How To Overcome Body Insecurities Once And For All

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Summer should mean lounging by the pool, hitting up the beach with friends or finally taking that luxurious vacation you’ve been dreaming about. Yet, for many of us, the season brings with it deep body insecurity. That inner voice sneaks in and begins to critique what we see in the mirror when wearing swimsuits or shorts and tank tops. And while we may hype up our friends to be more confident, to truly believe that all bodies are beautiful, we have to start with our own.

If you experience body insecurity, know that you are not alone. In reality, about 80 percent of women and 34 percent of men are dissatisfied with their body, according to a U.S. based study. Poor body image isn’t just insecurity, it can lead to very serious health problems like disordered eating and anxiety. So, if you’re struggling with body image issues, start by trying out these tips for overcoming insecurities. And remember to be patient with yourself — truly believing all bodies are beautiful (even your own) can take time and a lot of unlearning.

How to Overcome Body Image Insecurities

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Recognize Negative Thought Patterns

If we want to change the way we see ourselves, we must first start to notice any negative self-talk. We may not even be aware of all the negative things we say to ourselves throughout the day, whether it be in our heads or out loud to a friend. Try to catch yourself and simply notice these thoughts and habits. Try to observe how you think about yourself. Meditation and other mindfulness exercises can help with this. Mindfulness will help you become aware of these damaging patterns, and simply recognizing negative thoughts is the first step to making changes.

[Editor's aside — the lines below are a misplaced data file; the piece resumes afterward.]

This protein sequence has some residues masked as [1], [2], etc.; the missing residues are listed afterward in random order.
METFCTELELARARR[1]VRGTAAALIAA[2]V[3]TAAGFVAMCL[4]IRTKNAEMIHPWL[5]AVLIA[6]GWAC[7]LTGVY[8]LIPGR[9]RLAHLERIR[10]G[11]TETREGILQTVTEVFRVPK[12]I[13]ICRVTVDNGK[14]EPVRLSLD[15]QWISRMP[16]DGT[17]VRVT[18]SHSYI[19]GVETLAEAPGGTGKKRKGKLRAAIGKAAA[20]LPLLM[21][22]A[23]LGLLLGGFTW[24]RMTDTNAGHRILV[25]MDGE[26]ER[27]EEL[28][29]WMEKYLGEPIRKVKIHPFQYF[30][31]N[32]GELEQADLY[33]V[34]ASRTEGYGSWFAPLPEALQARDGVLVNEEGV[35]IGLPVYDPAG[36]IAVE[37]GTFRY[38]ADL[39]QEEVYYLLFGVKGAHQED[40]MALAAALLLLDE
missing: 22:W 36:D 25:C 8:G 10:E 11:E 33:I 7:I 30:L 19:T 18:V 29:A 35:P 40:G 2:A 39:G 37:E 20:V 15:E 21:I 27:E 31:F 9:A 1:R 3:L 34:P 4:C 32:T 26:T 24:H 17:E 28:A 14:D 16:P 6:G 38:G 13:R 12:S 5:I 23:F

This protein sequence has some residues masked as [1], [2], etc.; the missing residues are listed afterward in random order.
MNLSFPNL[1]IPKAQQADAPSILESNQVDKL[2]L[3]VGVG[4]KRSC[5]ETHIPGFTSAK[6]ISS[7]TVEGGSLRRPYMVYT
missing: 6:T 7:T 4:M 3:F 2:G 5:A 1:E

Deliberately Use Affirmations of Positive Body Image

Start intentionally improving your self-talk. This may feel awkward or untrue at first, but it is important to challenge your own perspective. Once we become aware of the negative self-talk, we can interrupt those moments with a positive affirmation. Such affirmations can take many forms, the most popular being written and verbal.

Try writing down three positive affirmations first thing in the morning, and write them in the present tense, as if you already believe them. For example, “I am worthy and beautiful today” or “I am strong and healthy.” Then, try repeating them aloud in the mirror. Yes, it may feel a little silly or cheesy, but looking yourself in the eye and consciously saying something kind is worth it.  

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Take Control of the Factors Influencing Your Body Image

What factors influence how you define your personal body image? For many of us, it’s social media. From the glossy Instagram travel influencers to the beautiful TikTok dancers, it all adds up. The problem is that most of this content is edited, but professional lighting and imperceptible editing tricks our brains into believing that these images are real. It’s inevitable that we feel bad about our realistic bodies after staring at false perfection all day long!

Social media doesn’t have to be toxic though. Start by cleansing your timeline. Unfollow anyone that makes you feel bad about yourself, even if you love their content. If you can’s unfollow, say if it’s a good friend, simply hide the posts so that you don’t trigger that feeling of body insecurity. Next, follow as many positive influencers as possible. Well known figures in the body positive movement include Lizzo and Ashley Graham. The goal is to make your social media as uplifting and inspiring as possible.

Adopt Body Neutrality

Let’s face it, some days we simply will not be able to feel the best about our bodies. Toxic positivity and forced confidence can also cause internalized shame, making you feel insecure about being insecure! Body neutrality is an alternative approach. It appreciates all that our body does for us and accepts all bodies just as they are. This acceptance can create room for you to beat body insecurity even on days when you can’t quite feel 100 confident.

You can start practicing body neutrality by redirecting your conversations and thoughts from your body. Work to halt conversations about body image, remove adjectives that have to do with looks when talking about bodies, wear clothes that are comfortable, and eat foods that make you feel good emotionally and physically. Focus on other pursuits and free up all mental space you’ve been using to worry about diet and exercise.

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